Scott’s job is to manage the stock flow from Ikea factories across Europe into Dublin port and then on to the Ballymun shop floor. He is an Ikea Goldilocks, having to make sure Dublin always has exactly the right amount of stuff. If he orders too little, shoppers may be left disappointed. If he orders too much, freight containers full of Ribba frames and Billy bookcases will spend too long in the port.
“When it’s sitting at the docks it’s costing us money, so what we have to do is bring in everything in an even flow,” he tells me. “That helps drive down costs and pass on savings to our shoppers.”
Or make more money for Ikea, maybe.
And, make no mistake, Ikea is good at making money. Its 424 stores in 56 countries generated an operating profit of €2.25 billion in the year to the end of last August. Irish sales reached €181.5 million over the same period.
The biggest sellers are the Kalax and the Malm. And the Ribba frames are massive. Irish people buy more frames than any other country
It makes all these mountains of money despite its deserved reputation for being exceptionally low cost and its equally deserved reputation for causing many of the blazing rows among Irish couples as they struggle to get big cardboard boxes into small cars before trying to assemble what’s in those boxes while staring at sheets of sometimes challenging instructions and a heart-stopping amount of fiddly screws.
It’s not just consumers who have to contend with occasionally baffling diagrams. So do Ikea coworkers. As we walk into the giant self-service warehouse where the flat-pack products live, Scott points to a complex looking map. It’s is the forklift traffic plan. “You have to memorise this so you know what’s happening,” he says. “But you don’t if you stick with me.”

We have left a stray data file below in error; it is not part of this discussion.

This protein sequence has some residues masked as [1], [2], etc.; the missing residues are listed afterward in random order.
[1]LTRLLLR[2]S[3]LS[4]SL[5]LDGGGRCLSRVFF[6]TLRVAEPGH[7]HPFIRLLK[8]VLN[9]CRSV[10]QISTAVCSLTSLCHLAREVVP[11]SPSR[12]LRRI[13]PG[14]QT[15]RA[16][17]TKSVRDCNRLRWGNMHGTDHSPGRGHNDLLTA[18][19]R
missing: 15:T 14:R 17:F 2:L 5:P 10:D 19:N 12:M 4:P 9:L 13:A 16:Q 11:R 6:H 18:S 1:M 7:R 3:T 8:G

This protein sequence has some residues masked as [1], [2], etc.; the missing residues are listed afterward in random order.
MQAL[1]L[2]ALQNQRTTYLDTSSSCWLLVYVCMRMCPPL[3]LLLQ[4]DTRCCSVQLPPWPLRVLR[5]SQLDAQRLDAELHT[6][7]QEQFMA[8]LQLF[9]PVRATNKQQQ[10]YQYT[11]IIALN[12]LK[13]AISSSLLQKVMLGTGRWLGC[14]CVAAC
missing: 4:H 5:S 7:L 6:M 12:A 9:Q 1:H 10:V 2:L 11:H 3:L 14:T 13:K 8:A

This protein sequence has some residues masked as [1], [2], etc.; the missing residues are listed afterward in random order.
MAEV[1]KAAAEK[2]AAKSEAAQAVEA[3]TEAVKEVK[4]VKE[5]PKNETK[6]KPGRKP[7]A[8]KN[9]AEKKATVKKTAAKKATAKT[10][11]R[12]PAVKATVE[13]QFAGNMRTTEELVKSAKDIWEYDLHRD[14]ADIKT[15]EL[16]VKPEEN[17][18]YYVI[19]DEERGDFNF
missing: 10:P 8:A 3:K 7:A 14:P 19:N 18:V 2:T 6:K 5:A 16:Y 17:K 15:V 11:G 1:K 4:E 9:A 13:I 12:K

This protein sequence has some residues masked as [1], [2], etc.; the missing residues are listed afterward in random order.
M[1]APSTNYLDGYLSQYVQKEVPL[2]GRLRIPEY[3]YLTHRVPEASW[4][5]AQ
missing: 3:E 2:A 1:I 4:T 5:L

I stick with him. Forklifts whirr across the warehouse piling cardboard boxes high. “If I think I’m going to sell 10 units a day, then I want 50 on the shelves so that the very last customer of the day has the same experience as the first customer,” Scott explains. “I don’t want that last customer to have to bend down to pick up the last unit on the shelves. And we have to get everything in place before the store opens. Once 10am comes, all the forklifts are off the floor.”
I ask him what Irish people buy most. “The biggest sellers are the Kalax and the Malm,” he says. One is a shelving unit, the other a set of drawers. I have both in my house. “And the Ribba frames are massive,” he says. “Irish people buy more frames than any other country.”
I have them too, I think, saddened by my sheep-like shopping habits.
Ribba. Malm, Kalax. Brimnes. Karlsö. Ikea’s product names are actually logical. Ingvar Kamprad, the Ikea founder, who died last year, aged 91, was dyslexic. He found it easier to get his head around names rather than product codes. He devised a system that saw product lines given names he was familiar with. Garden furniture is called after Swedish islands; desks are Swedish men’s names; beds are commonly called after places in Norway.
And while we’re on beds, it’s worth noting that, by some estimates, one in 10 babies in Europe are conceived on Ikea beds That is little short of miraculous, given how hard it can be to put those beds together. I ask Scott if he’s any good at assembling flat-pack furniture. “I’m terrible,” he confesses. “My wife does it all. Something that takes me 20 minutes will take her two.”
If you saw this place at 2am you’d have said there was no chance it could be ready in time for opening. There was cardboard everywhere. But we’re always ready
We move into the “Market Hall” where smaller products sell. More than two dozen staff have worked through the night to ensure that when the shop opens everything is in order. “If you saw this place at 2am you’d have said there was no chance it could be ready in time for opening,” Fairbairn says. “There was cardboard everywhere. But we’re always ready.”